Liberal Arts alumnae to return for women’s leadership, networking events

October 11, 2017

UNIVERSITY PARK, Pa. — The College of the Liberal Arts will hold its third annual "Penn State Women: Leaders of Today and Tomorrow" panel and networking reception on Nov. 8 and one-on-one meetings with alumnae the following morning. Students of all majors are invited to attend.

Focused on the theme of empowering young women to aspire to leadership roles, the event gives current students a unique opportunity to network with successful Penn State alumnae and other student attendees.

On Wednesday, Nov. 8, the six alumnae will hold a panel presentation and question-and-answer session in Paterno Library’s Foster Auditorium. They will discuss their successes in their respective fields and the challenges they have faced along the way. The women come from a variety of fields and provide a broad perspective of leadership. Nancy Tuana, DuPont/Class of 1949 Professor of Philosophy and Women’s Studies and founding director of the Rock Ethics Institute, will moderate the discussion, which is free and open to the public.

Following the panel will be a networking reception in the Mann Assembly Room (103 Paterno Library) where students will get to mingle with alumnae while enjoying refreshments.

On Thursday, Nov. 9, students who signed up in advance will have the chance to meet individually with a specific alumna. These meetings will be held from 9 a.m. to noon in the Bank of America Career Services Center. During these meetings, students will be able to share their career and leadership aspirations and get résumé suggestions and interview tips.

The following Liberal Arts alumnae are scheduled to participate in the events.

— Angela Guy (’78, psychology), is the senior vice president for diversity and inclusion at L’Oreal USA. She is responsible for shaping the diversity efforts for the world’s leading beauty company as a business imperative that highlights the value of all forms of beauty while respecting and reflecting the differences of our rapidly changing marketplace. When asked why she volunteered to be on the panel, Guy cited the importance of student interaction with alumni. She hopes that students gain insights into how Penn State influenced and supported alumni in their life and career experiences but also recognizes that alumni can gain a “new and relevant perspective” from the students.

— Karen Hershenson (’93, speech communication), is the Innovation Leader for the clay street project at Procter & Gamble. She is responsible for the management of this project, a human innovation lab where teams and leaders learn how to deliver innovative solutions grounded in deep human insights, and to unleash the potential of their teams. When asked about the importance of coming back to campus to speak, Hershenson stated a need for students to see that there are different ways to define success and many paths to achieve that success. She hopes that hearing the alumnae’s stories encourages students to try things they haven’t yet considered.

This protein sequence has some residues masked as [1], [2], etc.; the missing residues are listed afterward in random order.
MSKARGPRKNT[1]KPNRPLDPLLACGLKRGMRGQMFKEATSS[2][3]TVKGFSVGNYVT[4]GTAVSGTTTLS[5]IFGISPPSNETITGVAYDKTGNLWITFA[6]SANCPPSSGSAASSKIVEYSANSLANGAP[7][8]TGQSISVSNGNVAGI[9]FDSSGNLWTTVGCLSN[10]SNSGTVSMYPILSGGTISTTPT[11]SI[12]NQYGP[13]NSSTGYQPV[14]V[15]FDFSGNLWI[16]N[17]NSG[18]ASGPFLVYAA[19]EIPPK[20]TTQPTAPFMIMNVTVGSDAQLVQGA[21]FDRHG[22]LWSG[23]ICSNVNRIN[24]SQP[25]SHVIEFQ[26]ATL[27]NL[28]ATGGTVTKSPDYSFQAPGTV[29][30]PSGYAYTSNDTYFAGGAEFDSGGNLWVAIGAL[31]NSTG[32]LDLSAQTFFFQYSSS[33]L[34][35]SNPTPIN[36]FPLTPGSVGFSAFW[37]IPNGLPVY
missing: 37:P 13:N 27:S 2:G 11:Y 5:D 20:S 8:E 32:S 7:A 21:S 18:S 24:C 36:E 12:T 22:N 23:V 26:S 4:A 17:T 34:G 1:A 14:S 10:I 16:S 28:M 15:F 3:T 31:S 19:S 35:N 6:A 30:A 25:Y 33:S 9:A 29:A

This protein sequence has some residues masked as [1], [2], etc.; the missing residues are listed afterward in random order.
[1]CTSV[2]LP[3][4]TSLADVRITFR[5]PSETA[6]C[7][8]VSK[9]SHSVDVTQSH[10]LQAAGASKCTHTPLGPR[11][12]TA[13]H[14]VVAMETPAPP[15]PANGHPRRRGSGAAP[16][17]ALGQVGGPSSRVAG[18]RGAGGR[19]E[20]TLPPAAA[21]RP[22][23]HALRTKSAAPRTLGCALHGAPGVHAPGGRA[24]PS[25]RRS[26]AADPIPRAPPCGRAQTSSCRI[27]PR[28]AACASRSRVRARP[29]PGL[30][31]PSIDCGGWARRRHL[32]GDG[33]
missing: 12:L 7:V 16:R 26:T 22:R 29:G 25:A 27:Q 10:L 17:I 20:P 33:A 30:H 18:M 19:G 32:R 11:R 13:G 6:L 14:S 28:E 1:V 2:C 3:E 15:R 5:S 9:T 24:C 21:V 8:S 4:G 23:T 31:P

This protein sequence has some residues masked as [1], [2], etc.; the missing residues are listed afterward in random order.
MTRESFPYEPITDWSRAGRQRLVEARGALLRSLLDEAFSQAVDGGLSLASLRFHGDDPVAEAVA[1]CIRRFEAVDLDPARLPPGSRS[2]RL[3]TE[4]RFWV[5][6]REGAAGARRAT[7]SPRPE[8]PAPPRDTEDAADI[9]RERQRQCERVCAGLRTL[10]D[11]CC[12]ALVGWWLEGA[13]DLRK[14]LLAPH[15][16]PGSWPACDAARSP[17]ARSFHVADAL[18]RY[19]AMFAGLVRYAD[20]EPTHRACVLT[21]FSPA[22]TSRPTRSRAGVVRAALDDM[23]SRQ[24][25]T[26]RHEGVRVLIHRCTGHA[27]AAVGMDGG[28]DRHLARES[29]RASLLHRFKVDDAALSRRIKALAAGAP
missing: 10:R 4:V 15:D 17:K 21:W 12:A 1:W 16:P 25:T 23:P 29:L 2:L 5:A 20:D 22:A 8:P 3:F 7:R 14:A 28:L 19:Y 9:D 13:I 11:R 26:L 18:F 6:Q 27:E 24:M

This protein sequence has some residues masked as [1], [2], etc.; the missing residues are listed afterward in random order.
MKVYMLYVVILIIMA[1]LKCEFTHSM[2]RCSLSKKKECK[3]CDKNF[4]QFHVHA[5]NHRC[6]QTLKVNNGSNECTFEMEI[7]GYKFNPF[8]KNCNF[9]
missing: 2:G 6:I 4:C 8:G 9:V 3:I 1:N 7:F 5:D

— Sandra Hillman (’63, arts and letters) is president of Sandy Hillman Communications. She is a hands-on manager of her own communications firm, where she is responsible for maintaining high-level client service and for motivating her team to perform at their best. When asked about the significance of the panel, Hillman stated that “there is no substitute for the voice of experience,” and cited the obligation of those who enjoy richly rewarding careers to pass on their knowledge and inspirations. She also noted a personal commitment to supporting women in the workplace, as a first-generation college student who wants to pass on the message of empowerment that she was raised with.

— Debbie Montick (’80, political science), is the managing director of Patomak Global Partners. As a consultant in a securities regulatory advisory firm, she focuses on governance and compliance for global financial services companies. She leads project teams in conducting reviews and making recommendations for policies and procedures that prevent and detect violations of laws, regulations and codes of conduct. Montick emphasizes networking and the skills that it can provide female students who seek leadership. She says that any female student who aspires to hold a leadership role should “speak to other successful women to discern what skills those women used to advance in their roles and ultimately to lead.”

— Mary Beth Spang (’15, English, Spanish and linguistics), is an assistant director of development for the College of Education at Penn State. She works with alumni and friends of the college to strengthen their relationship to Penn State, while securing significant philanthropic support for students and faculty. When asked about her choice to participate in the panel, Spang said it’s important to see what success looks like at different stages of one’s life and career and that it’s good to recognize that it’s not the same for everyone. Her message to students: “You’re in the best place possible (Penn State) to make decisions about what success may look like to you in your lifetime and how to achieve that desired success.

— Binney Wietlisbach (’85, psychology), is president of The Haverford Trust. She is responsible for the day-to-day management and strategic growth of a $7+ billion wealth advisory business. When asked why she agreed to play such an integral part in this event, Wietlisbach recognized the importance of giving students the opportunity to see successful women and be able to connect some core elements of the panelists’ journeys with their own.

Additional details, including alumnae bios and registration information, can be found at

(Media Contacts)

Last Updated October 12, 2017